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Resistance to Leishmania major and most intracellular pathogens is usually associated with a strong T cell-mediated immunity, particularly a CD4(+) Th1 response. Mice with an inactivating knock-in mutation in the p110delta isoform of PI3K (referred to as p110delta(D910A)) show severely impaired T cell responses. Because a strong T cell response is thought(More)
The objective of this study was to develop a short-term experimental infection model for Mycobacterium avium subsp. paratuberculosis (MAP) in cattle, using small oral doses of organisms. Specifically, the effect of dose size was evaluated, as well as specific tissue predilection sites for recovery of MAP. Oral doses as low as 1.5 x 10(6) CFU reliably(More)
Leishmaniases are emerging as an important disease in human immunodeficiency virus (HIV)-infected persons living in several sub-tropical and tropical regions around the world, including the Mediterranean. The HIV/AIDS pandemic is spreading at an alarming rate in Africa and the Indian subcontinent, areas with very high prevalence of leishmaniases. The spread(More)
Infection with Leishmania major induces a protective immune response and long-term resistance to reinfection, which is thought to depend upon persistent parasites. Here we demonstrate that although effector CD4(+) T cells are lost in the absence of parasites, central memory CD4(+) T cells are maintained. Upon secondary infection, these central memory T(More)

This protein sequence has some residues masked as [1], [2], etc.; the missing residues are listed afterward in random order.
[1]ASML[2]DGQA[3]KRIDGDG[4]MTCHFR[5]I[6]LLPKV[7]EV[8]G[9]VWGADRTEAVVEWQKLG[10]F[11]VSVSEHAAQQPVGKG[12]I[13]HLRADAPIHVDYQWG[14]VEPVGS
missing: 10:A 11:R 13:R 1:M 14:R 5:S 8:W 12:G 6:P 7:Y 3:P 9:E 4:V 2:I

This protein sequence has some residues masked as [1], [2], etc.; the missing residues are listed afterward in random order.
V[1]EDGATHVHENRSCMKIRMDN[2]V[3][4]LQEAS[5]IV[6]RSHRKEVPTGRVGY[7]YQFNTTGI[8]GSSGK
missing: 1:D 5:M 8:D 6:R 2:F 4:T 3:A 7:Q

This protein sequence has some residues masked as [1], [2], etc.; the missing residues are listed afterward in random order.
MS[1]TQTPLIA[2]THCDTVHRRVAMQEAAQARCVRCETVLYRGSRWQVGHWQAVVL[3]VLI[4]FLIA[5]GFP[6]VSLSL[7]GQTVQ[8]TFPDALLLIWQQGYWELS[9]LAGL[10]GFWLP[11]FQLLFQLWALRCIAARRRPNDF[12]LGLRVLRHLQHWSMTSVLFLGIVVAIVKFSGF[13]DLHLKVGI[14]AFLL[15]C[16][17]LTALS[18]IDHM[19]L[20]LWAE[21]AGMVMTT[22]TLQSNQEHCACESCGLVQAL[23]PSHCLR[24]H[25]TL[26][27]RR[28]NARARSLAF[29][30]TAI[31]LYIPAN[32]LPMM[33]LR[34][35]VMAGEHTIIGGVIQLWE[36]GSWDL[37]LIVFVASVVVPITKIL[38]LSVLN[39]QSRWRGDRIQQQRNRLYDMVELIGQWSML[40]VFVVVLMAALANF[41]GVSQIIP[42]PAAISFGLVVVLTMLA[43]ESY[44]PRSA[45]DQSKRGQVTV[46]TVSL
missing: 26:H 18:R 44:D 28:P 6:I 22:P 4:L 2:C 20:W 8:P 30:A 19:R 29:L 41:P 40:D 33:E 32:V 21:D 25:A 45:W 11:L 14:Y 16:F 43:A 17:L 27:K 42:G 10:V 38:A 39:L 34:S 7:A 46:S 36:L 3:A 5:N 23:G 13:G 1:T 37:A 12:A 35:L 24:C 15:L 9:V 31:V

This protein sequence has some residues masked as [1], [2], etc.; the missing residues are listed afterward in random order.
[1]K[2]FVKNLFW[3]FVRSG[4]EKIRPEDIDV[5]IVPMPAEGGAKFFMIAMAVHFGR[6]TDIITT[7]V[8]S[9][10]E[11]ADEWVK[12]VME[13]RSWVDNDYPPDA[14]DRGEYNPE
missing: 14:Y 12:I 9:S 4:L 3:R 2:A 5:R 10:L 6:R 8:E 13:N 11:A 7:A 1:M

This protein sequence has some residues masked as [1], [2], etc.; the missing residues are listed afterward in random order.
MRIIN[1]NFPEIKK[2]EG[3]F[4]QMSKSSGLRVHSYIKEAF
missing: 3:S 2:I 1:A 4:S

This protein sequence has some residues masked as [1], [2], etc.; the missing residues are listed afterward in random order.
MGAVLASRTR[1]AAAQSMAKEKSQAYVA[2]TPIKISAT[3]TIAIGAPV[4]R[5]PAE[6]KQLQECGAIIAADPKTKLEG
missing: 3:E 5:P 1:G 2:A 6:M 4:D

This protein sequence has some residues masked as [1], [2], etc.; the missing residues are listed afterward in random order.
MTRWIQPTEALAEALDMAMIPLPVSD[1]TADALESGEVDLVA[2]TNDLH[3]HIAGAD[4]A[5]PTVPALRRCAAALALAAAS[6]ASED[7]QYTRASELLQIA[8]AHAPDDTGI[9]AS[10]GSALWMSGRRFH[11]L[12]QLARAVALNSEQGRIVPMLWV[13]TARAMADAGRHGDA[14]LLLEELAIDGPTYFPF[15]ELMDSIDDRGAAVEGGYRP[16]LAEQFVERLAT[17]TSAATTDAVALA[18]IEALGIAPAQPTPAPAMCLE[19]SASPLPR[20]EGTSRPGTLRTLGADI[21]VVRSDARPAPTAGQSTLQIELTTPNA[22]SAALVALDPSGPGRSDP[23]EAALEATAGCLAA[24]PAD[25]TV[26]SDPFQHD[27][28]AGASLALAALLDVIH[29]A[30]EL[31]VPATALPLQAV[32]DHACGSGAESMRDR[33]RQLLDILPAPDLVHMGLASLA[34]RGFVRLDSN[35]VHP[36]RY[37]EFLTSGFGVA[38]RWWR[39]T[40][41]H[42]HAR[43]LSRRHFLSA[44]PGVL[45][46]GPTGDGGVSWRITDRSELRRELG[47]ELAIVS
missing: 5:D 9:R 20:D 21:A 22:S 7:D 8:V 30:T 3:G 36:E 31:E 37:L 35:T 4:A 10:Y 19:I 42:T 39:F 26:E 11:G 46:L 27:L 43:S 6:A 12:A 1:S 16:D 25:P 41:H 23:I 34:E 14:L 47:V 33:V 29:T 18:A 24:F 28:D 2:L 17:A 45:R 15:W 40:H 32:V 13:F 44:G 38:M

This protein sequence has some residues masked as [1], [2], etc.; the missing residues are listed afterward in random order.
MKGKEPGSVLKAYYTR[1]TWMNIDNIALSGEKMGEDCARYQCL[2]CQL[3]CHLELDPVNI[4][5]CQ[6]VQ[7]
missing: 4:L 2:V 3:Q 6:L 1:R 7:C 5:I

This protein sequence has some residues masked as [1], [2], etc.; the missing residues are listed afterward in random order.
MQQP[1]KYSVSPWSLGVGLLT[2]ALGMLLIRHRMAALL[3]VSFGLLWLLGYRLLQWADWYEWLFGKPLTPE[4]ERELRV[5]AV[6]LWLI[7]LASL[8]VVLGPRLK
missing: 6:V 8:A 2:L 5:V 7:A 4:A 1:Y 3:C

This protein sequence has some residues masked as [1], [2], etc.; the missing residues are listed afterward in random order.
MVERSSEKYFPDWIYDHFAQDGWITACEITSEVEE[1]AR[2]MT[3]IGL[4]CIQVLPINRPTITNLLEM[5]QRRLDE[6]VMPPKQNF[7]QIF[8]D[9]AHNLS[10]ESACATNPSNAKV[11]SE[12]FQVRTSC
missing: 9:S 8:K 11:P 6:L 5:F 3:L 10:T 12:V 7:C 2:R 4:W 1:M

The occurrence of infectious disease represents a failure of the immune system, a failure that must be prevented by effective vaccination or remedied by treatment. Vaccination against acute diseases such as smallpox and polio are very effective, due to the rapid and increased immune response of vaccinated individuals upon natural infection. In contrast,(More)
Long-term immunity to Leishmania may require the continued presence of parasites, but previous attempts to create attenuated parasites that persist without causing disease have had limited success. Since Leishmania major mutants that lack lipophosphoglycan and other secreted phosphoglycans, termed lpg2-, persist indefinitely in infected mice without(More)
Infection of susceptible BALB/c mice with a large, moderate, or low number of Leishmania major parasites respectively results in progressive disease, the formation of substantial but stable lesions, denoted as borderline disease, and the absence of a visible lesion. Infection with a low number of parasites results over the long term in either subclinical(More)
Leishmania major infections induce the development of a CD4(+) T-helper 1 (Th1) response that not only controls the primary infection but also results in life-long immunity to reinfection. How that immunity is maintained is unknown, although because of the existence of infection-induced immunity, there has been an assumption that the development of a(More)
Despite a plethora of publications on the murine model of cutaneous leishmaniasis and their contribution to our understanding of the factors that regulate the development of CD4+ T cell immunity in vivo, there is still no effective vaccine against the human disease. While recovery from natural or experimental infection with Leishmania major, the causative(More)
Experimental infection of BALB/c mice with a high number of Leishmania major parasites results in a predominant Th2 response and rapidly progressing, non-healing lesions. Disease can be prevented in such mice by simple therapies, such as administering neutralizing anti-IL-4 or anti-CD4 antibody prior to or around the time of infection, but not once the(More)